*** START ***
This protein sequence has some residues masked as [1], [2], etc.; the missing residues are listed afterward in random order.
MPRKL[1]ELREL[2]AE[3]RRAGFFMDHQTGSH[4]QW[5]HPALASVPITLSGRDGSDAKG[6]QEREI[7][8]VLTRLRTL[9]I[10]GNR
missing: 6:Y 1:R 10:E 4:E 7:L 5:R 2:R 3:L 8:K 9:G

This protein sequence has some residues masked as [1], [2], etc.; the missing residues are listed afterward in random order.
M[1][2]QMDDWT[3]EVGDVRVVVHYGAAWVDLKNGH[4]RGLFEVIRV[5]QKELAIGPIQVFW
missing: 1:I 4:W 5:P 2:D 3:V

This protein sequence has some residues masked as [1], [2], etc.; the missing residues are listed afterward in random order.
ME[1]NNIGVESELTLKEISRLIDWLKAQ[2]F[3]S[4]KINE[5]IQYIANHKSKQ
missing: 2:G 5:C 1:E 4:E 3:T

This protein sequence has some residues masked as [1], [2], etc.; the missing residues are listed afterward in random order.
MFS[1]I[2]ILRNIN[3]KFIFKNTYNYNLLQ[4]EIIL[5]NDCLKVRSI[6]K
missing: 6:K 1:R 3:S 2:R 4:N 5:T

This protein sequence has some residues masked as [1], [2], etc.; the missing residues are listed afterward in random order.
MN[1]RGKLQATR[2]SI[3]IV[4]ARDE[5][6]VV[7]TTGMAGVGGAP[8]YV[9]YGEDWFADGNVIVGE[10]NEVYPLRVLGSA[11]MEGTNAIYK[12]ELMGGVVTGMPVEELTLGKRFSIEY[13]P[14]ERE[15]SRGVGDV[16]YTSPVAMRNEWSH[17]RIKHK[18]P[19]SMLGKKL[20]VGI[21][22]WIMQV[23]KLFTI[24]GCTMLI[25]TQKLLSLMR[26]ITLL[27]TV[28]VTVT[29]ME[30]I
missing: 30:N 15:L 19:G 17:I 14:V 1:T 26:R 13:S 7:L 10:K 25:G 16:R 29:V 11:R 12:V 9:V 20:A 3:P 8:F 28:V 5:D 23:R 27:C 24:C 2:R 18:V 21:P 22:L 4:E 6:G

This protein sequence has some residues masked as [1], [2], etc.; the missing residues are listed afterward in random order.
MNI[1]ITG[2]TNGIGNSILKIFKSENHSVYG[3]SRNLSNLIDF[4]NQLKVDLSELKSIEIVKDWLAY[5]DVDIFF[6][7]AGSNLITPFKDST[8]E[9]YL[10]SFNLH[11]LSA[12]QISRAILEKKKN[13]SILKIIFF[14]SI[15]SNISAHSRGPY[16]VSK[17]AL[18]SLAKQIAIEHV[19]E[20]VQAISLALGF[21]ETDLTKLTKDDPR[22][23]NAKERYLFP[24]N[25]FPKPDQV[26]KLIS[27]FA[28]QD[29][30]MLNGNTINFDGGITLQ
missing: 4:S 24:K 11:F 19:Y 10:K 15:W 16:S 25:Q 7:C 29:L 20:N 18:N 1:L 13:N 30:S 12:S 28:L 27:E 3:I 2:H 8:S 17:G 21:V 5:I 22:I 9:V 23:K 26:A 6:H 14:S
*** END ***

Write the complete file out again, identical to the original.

This protein sequence has some residues masked as [1], [2], etc.; the missing residues are listed afterward in random order.
MPRKL[1]ELREL[2]AE[3]RRAGFFMDHQTGSH[4]QW[5]HPALASVPITLSGRDGSDAKG[6]QEREI[7][8]VLTRLRTL[9]I[10]GNR
missing: 6:Y 1:R 10:E 4:E 7:L 5:R 2:R 3:L 8:K 9:G

This protein sequence has some residues masked as [1], [2], etc.; the missing residues are listed afterward in random order.
M[1][2]QMDDWT[3]EVGDVRVVVHYGAAWVDLKNGH[4]RGLFEVIRV[5]QKELAIGPIQVFW
missing: 1:I 4:W 5:P 2:D 3:V

This protein sequence has some residues masked as [1], [2], etc.; the missing residues are listed afterward in random order.
ME[1]NNIGVESELTLKEISRLIDWLKAQ[2]F[3]S[4]KINE[5]IQYIANHKSKQ
missing: 2:G 5:C 1:E 4:E 3:T

This protein sequence has some residues masked as [1], [2], etc.; the missing residues are listed afterward in random order.
MFS[1]I[2]ILRNIN[3]KFIFKNTYNYNLLQ[4]EIIL[5]NDCLKVRSI[6]K
missing: 6:K 1:R 3:S 2:R 4:N 5:T

This protein sequence has some residues masked as [1], [2], etc.; the missing residues are listed afterward in random order.
MN[1]RGKLQATR[2]SI[3]IV[4]ARDE[5][6]VV[7]TTGMAGVGGAP[8]YV[9]YGEDWFADGNVIVGE[10]NEVYPLRVLGSA[11]MEGTNAIYK[12]ELMGGVVTGMPVEELTLGKRFSIEY[13]P[14]ERE[15]SRGVGDV[16]YTSPVAMRNEWSH[17]RIKHK[18]P[19]SMLGKKL[20]VGI[21][22]WIMQV[23]KLFTI[24]GCTMLI[25]TQKLLSLMR[26]ITLL[27]TV[28]VTVT[29]ME[30]I
missing: 30:N 15:L 19:G 17:I 14:V 1:T 26:R 13:S 7:L 10:K 25:G 16:R 29:V 11:R 12:V 9:V 20:A 3:P 8:F 28:V 5:D 23:R 27:C 24:C 2:R 18:V 21:P 22:L 4:E 6:G

This protein sequence has some residues masked as [1], [2], etc.; the missing residues are listed afterward in random order.
MNI[1]ITG[2]TNGIGNSILKIFKSENHSVYG[3]SRNLSNLIDF[4]NQLKVDLSELKSIEIVKDWLAY[5]DVDIFF[6][7]AGSNLITPFKDST[8]E[9]YL[10]SFNLH[11]LSA[12]QISRAILEKKKN[13]SILKIIFF[14]SI[15]SNISAHSRGPY[16]VSK[17]AL[18]SLAKQIAIEHV[19]E[20]VQAISLALGF[21]ETDLTKLTKDDPR[22][23]NAKERYLFP[24]N[25]FPKPDQV[26]KLIS[27]FA[28]QD[29][30]MLNGNTINFDGGITLQ
missing: 4:S 24:K 11:F 19:Y 10:K 15:W 16:S 25:Q 7:C 29:L 20:N 18:N 1:L 13:N 30:S 12:S 28:L 27:E 3:I 2:H 8:S 17:G 21:V 5:I 22:I 9:V 23:K 26:A 6:H 14:S